Archive for the ‘Dogs Health’ Category

Nutrition for Dogs With Cancer

Tuesday, May 12th, 2015

No other disease strikes as much fear deep within our hearts as cancer. We panic and start searching the Internet for something that can save our dog.

There is a lot of information out there, some websites even offering miracle supplements and cures for cancer. Please remember that promises that seem too good to be true very often are.

And don’t think that “natural” is safe and more is better. This is a time to stay positive and act on scientific truths rather than hearsay or guesswork.

Goals of nutritional therapy

Most dogs with cancer have a decreased food intake; therefore a major goal of nutritional therapy is to select a food that is highly palatable and energy dense.

The food’s nutrient profile should be individualized to maintain normal body condition, inhibit tumor growth and prevent or manage cachexia.

Avoid excess carbohydrates and increase protein and fat

A study done by Gregory Ogilvie, DVM, at Colorado State University, on dogs with stage 3 lymphoma, found that a diet moderate in high quality proteins, low in carbohydrates and moderate in fat, especially Omega-3 fatty acids, was successful in prolonging life.

Although much more research is needed and this study did not examine all forms of cancer, the results are encouraging.

This type of diet, however, is not appropriate for all dogs and should only be fed under veterinary guidance.

Foods of interest in dogs with cancer

High quality protein such as dairy products made from goat or sheep, egg, low-mercury fish, organ and muscle meat preferable natural raised.

Healthy, functional carbohydrates such as sweet potato, broccoli, quinoa and gluten free oats.

Antiangiogenic foods such as apples, berries, pumpkin and maitake mushrooms.

Cruciferous vegetables (unless your dog has hypothyroidism) such as cauliflower, Brussels sprouts and bok choy.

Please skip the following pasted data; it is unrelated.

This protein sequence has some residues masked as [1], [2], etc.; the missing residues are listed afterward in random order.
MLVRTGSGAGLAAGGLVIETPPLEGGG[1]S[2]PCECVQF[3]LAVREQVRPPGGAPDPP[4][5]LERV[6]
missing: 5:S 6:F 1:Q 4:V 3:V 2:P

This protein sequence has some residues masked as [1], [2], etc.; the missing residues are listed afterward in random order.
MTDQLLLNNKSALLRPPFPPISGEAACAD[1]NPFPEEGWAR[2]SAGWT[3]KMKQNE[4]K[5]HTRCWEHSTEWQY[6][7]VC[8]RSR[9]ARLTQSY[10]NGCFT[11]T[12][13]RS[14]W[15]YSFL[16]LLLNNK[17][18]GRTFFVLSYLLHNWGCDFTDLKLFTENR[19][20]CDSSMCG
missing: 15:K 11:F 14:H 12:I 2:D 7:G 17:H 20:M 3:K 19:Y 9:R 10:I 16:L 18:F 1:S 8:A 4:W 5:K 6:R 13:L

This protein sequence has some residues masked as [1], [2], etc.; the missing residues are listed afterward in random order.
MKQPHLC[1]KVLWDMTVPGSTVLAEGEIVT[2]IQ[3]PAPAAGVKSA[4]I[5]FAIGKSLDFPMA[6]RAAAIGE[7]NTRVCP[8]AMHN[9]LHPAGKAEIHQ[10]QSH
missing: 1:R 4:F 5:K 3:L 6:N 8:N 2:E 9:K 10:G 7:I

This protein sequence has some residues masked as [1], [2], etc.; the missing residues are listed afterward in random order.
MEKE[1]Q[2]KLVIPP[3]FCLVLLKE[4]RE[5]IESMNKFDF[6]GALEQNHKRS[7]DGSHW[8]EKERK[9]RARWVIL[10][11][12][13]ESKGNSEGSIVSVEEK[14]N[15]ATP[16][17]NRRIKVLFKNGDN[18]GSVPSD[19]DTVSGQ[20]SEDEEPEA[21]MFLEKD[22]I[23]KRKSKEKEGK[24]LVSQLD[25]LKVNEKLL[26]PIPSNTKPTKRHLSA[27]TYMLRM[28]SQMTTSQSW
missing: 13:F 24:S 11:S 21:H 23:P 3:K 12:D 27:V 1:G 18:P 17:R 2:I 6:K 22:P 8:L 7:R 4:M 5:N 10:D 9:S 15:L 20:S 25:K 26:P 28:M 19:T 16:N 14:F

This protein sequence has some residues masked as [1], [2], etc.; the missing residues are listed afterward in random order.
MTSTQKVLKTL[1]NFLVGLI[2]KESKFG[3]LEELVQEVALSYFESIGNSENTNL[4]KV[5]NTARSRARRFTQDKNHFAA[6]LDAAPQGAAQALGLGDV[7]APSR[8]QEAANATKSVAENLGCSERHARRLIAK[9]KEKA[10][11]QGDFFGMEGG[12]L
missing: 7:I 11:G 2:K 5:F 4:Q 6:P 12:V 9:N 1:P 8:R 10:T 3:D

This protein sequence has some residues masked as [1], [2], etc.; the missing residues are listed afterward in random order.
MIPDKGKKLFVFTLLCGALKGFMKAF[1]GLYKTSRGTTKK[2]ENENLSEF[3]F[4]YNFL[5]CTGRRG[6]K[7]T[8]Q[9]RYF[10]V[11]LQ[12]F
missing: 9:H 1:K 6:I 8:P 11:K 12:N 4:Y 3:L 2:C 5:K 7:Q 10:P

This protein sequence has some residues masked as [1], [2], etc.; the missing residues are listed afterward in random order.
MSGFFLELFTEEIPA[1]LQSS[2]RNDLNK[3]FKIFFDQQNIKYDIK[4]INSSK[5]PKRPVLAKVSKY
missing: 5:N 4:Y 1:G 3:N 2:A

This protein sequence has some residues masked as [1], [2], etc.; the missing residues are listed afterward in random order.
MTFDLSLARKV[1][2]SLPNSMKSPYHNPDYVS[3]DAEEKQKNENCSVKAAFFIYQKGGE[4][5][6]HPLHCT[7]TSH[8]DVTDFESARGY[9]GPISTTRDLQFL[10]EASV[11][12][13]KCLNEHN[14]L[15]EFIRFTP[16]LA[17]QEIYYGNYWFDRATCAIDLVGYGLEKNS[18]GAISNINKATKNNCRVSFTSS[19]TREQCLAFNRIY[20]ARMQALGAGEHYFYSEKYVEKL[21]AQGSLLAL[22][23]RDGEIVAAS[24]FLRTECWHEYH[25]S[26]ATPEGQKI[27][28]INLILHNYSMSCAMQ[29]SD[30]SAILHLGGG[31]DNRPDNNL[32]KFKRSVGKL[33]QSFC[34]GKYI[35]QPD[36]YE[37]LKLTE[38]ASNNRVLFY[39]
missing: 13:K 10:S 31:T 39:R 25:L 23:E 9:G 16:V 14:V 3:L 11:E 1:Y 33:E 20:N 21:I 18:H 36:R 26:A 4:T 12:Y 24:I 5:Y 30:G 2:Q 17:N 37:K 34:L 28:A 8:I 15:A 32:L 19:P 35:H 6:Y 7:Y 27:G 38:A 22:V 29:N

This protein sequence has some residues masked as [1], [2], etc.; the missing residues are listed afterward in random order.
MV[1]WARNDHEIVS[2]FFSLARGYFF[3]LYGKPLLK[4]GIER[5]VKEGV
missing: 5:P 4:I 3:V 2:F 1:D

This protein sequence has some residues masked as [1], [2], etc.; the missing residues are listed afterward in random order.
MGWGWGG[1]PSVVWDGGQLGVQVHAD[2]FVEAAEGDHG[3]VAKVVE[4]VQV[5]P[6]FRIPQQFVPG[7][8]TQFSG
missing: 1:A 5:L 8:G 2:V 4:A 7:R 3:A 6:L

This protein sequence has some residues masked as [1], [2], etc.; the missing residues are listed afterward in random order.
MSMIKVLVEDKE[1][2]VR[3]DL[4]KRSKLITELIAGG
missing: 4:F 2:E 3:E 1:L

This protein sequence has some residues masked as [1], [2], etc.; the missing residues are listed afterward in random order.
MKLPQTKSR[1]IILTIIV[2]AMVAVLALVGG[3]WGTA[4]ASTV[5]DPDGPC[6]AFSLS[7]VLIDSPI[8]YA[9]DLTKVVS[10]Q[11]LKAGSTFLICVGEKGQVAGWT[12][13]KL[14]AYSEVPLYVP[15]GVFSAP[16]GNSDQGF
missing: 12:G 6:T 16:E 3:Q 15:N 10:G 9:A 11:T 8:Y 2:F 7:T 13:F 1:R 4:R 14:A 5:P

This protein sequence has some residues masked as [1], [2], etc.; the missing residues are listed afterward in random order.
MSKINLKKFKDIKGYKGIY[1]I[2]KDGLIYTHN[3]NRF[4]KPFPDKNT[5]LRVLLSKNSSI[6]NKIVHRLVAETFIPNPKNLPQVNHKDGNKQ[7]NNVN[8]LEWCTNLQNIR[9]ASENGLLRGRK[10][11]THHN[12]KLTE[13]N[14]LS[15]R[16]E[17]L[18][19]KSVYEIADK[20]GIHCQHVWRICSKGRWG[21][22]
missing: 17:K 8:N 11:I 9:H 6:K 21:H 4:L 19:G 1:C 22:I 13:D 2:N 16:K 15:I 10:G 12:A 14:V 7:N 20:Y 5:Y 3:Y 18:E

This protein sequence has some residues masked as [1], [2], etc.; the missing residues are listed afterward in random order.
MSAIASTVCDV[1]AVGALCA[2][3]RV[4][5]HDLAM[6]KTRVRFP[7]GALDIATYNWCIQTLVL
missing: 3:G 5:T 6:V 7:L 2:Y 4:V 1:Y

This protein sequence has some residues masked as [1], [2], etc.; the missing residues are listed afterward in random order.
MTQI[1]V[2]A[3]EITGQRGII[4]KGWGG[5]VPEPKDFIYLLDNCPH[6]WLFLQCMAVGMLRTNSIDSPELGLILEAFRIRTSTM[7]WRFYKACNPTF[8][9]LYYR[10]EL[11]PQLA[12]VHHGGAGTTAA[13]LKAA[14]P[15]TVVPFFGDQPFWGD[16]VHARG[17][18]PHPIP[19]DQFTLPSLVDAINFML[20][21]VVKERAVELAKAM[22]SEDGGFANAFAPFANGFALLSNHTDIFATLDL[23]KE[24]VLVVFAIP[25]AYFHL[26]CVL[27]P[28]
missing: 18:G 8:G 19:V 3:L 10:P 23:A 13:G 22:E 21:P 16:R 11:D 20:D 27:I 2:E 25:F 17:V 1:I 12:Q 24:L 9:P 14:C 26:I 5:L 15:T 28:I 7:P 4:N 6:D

Green leafy and yellow-orange vegetables such as carrots, turnip greens and sweet potato.

Avoid gluten and get rid of high-GI foods such as corn, wheat or white rice (brown rice is fine).

Increase Omega-3 fatty acids

Increase Omega-3 intake and keep the Omega-6 to Omega-3 ratio as close to 1:1 as possible.

Wild salmon oil is a good source of Omega-3 fatty acids but do not use cod liver oil as the amounts of vitamin A and D would be excessive when given at high doses.

Do not use flax seed oil instead of fish oil because the form of Omega-3 fatty acids found in plants must be converted to EPA and DHA in order to be utilized by the dog.

Vitamins C and E

There is some question as to whether vitamins C and E should be given in amounts above the daily nutritional guides set by NRC and AAFCO.

Although vitamins C and E have been shown to decrease cell damage, in particular DNA damage, their usefulness in neoplasia, once already diagnosed, is largely unknown, and some suggest they may even be harmful.

The debate starts when a patient is receiving radiation or chemotherapy. The presence of increased antioxidants in tissue may interfere with the anticancer effects of radiation and some chemotherapies and may counteract some of the cellular benefits of Omega-3.

I never add additional vitamin C or E and I urge you to ask your oncologist before adding any to your dog’s diet.

Digestive enzymes

The body’s ability to process and absorb nutrients in the food can be greatly affected by cancer.

Digestive enzymes help the body to break down food, making it easier to absorb nutrients. Thus they can be extremely valuable, in particular to dogs experiencing diarrhoea or weight loss.

Turmeric (Curcumine)

Turmeric is the spice found in curry which gives it the yellow colour. Although more research is needed, studies show turmeric has the ability to inhibit growth of tumours and metastasis.

Milk Thistle

This herb protects against or treats liver cells from damage from toxins such as chemotherapy drugs.